Galesburg, Illinois,
12:39 PM

Delivering During a Pandemic; Hospitals Remain the Safest Choice

Editor's note: This story has been updated (7/30/2020) and adds a list of frequently asked questions.

Expectant mothers, especially those who’ll be delivering their first baby, already have plenty of questions and fears. Now, the reality they’ll be bringing new life into the world during the COVID-19 pandemic is adding to anxiety levels.

Dr. Melinda Feely, an OSF HealthCare Family Medicine physician who specializes in obstetrics, says fear of contracting COVID-19 is prompting some pregnant women to explore delivering at home, when they would not have considered that option previously. Dr. Feely points to results of research published in February by the American College of Obstetricians and Gynecology which found births were significantly safer using midwives in a hospital setting versus a home delivery.

“Hospital delivery is three times safer than a home delivery. There are so many complications that can happen during birth that minutes and seconds matter so we can ensure a safe birth for that infant and for mom,” Dr. Feely stressed.

OSF HealthCare Chief Medical Officer Dr. Ralph Velazquez says hospital birthing centers are separate from where COVID-19 patients are cared for and it’s helpful to remember that nurses and physicians working in designated labor and delivery areas are not mingling with other units which might have COVID-19 positive patients, including pregnant women. In addition, he emphasizes new safety protocols make the hospital the best place to give birth.

“If you choose to deliver at home, has everyone in that house been screened, had their temperature checked and answered all the questions before they were there? Is your home as clean as the hospital is? Are you using the same cleansers a hospital is using?” he asked. 

In addition, Dr Velazquez suggested there are other considerations. “Is the person coming in to help with the delivery been screened with a temperature check? Do you know the last place they were before they got to your house for delivery and that that place had no one with COVID?”

For the safety of caregivers and patients, visitors are limited to one support person who will be in the labor and delivery birthing suite. However, Dr. Feely says OSF HealthCare is allowing others to be included virtually.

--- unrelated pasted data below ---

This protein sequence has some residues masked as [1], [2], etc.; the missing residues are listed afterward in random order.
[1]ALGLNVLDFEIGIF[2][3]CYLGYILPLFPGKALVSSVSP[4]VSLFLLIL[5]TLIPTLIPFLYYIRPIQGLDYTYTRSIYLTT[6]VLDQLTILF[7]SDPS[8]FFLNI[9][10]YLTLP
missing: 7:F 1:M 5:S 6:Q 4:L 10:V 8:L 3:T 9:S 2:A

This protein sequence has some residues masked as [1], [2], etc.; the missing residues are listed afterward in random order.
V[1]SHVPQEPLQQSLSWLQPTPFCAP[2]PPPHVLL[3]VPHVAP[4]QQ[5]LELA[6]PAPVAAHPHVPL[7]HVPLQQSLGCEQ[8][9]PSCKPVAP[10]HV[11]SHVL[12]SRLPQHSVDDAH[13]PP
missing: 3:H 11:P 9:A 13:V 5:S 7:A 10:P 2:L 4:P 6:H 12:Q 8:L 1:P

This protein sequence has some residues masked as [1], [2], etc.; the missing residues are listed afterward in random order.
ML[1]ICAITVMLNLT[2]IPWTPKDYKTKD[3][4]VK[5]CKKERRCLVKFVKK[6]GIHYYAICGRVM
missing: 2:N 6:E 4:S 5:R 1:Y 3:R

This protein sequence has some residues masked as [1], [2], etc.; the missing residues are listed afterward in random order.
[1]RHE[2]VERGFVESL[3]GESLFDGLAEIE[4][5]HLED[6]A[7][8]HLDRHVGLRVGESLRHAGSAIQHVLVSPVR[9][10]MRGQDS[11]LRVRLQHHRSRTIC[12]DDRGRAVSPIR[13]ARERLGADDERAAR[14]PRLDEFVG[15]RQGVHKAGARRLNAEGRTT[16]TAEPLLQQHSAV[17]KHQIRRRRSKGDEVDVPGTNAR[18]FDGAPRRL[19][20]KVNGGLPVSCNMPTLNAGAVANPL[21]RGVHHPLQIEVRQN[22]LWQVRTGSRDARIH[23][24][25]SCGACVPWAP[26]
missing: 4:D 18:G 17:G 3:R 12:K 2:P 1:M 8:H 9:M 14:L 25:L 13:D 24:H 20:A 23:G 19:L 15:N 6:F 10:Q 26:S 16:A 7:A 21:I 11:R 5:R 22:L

“We have loosened restrictions allowing FaceTime and videoing during that laboring process so you can have your support people with you, even remotely.” She added, “We try to promote letting you help us guide your birth plan so you just need to let us know what you want during your labor and delivery process and as long as things are safe and going well for mom and baby, we can go ahead and honor those.”


COVID-19 testing is recommended but not required within 72 hours of scheduled C-sections. Women are asked to consult their doctor. A test for the novel coronavirus is not required for vaginal deliveries because of uncertain nature of the timing since babies come when they’re ready.

Masks will be required for mothers-to-be and their support person and plan to remain masked at all times.This is for the protection of the entire care team as well as for mom and her birth supporter. If a mother is positive for COVID-19, the delivery would occur in a separate, negative air pressure operating room, which would prevent the potential spread of the virus. 

With vaginal deliveries, the surgeon or nurse midwife and other caregivers will be wearing surgical masks and face shields.

Updated CDC guidelines say the risks and benefits of separating a COVID-positive mom from her baby should be discussed and separation should not be considered the first or only option. Early research suggests the novel coronavirus doesn’t appear to pass from mother to fetus in the womb and that pregnant women are at no higher risk for contracting the virus if they take recommended precautions.

Dr. Feely says close, skin-to-skin contact is important for bonding post-delivery but should be done cautiously. Once the baby is home, she recommends direct contact only with people living in the home.

“You just want to continue your good hand hygiene and if you’re going to the store, making sure you’re coming home and washing up and wearing your mask when you’re out at the store.” she stressed.

Even though virtual visits and window visitors aren’t the same as the typical welcome home for most babies, Dr. Feely says preventing transmission to an infant after delivery is critically important. That kind of isolation can also impact a new mom’s mental health. Changes in hormone levels, lack of sleep and stress contribute to postpartum depression and Dr. Feely says the lifestyle restrictions brought on by the novel coronavirus pandemic are an added stressor.

“Make sure you’re reaching out to your social support even if it is remotely -- that’s important; staying in touch with your family and reaching out with questions to you physicians and other care providers. We’re all here for you,” she advised.

Here is a list of Frequently Asked Questions.

For any questions, moms to be can also call the 24/7, OSF COVID-19 Nurse Hotline  at 833-OSF-know (833-673-5669).

The Circle by OSF  is a free mobile app that supports women through pregnancy, motherhood and beyond.

Also, ask your provider if there is a new moms’ support group or a social media group you can join as another source of support.

Here are the complete CDC guidelines for pregnant women including information about breastfeeding and caring for babies and young children.

Broll-Delivery During Pandemic